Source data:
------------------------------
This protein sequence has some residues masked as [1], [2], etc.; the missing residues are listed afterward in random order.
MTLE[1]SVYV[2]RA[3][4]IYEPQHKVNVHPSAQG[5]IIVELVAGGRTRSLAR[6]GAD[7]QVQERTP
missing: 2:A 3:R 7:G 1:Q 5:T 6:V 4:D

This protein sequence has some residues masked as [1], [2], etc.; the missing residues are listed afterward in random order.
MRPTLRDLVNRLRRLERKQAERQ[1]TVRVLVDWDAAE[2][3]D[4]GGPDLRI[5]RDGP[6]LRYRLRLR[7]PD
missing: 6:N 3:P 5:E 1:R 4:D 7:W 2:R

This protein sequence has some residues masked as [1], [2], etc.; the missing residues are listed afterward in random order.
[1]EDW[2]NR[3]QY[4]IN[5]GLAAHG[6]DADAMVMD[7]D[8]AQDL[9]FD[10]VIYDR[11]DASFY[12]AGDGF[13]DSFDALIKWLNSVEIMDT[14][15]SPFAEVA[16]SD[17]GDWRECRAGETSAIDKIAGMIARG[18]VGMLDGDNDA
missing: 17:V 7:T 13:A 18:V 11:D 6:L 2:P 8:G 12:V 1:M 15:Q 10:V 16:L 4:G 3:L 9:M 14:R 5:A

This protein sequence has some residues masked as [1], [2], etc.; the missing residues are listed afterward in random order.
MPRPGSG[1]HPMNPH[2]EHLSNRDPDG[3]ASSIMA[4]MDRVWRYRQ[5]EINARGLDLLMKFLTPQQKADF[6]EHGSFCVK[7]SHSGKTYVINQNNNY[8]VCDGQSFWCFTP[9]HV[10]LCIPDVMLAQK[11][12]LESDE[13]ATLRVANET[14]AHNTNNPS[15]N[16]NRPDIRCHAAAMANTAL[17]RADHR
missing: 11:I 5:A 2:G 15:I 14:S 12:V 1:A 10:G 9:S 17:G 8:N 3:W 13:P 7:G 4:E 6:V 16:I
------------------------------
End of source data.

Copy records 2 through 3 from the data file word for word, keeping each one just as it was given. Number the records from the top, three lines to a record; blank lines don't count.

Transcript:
This protein sequence has some residues masked as [1], [2], etc.; the missing residues are listed afterward in random order.
MRPTLRDLVNRLRRLERKQAERQ[1]TVRVLVDWDAAE[2][3]D[4]GGPDLRI[5]RDGP[6]LRYRLRLR[7]PD
missing: 6:N 3:P 5:E 1:R 4:D 7:W 2:R

This protein sequence has some residues masked as [1], [2], etc.; the missing residues are listed afterward in random order.
[1]EDW[2]NR[3]QY[4]IN[5]GLAAHG[6]DADAMVMD[7]D[8]AQDL[9]FD[10]VIYDR[11]DASFY[12]AGDGF[13]DSFDALIKWLNSVEIMDT[14][15]SPFAEVA[16]SD[17]GDWRECRAGETSAIDKIAGMIARG[18]VGMLDGDNDA
missing: 17:V 7:T 13:A 18:V 11:D 6:L 2:P 8:G 12:V 1:M 15:Q 10:V 16:L 4:G 3:L 9:M 14:R 5:A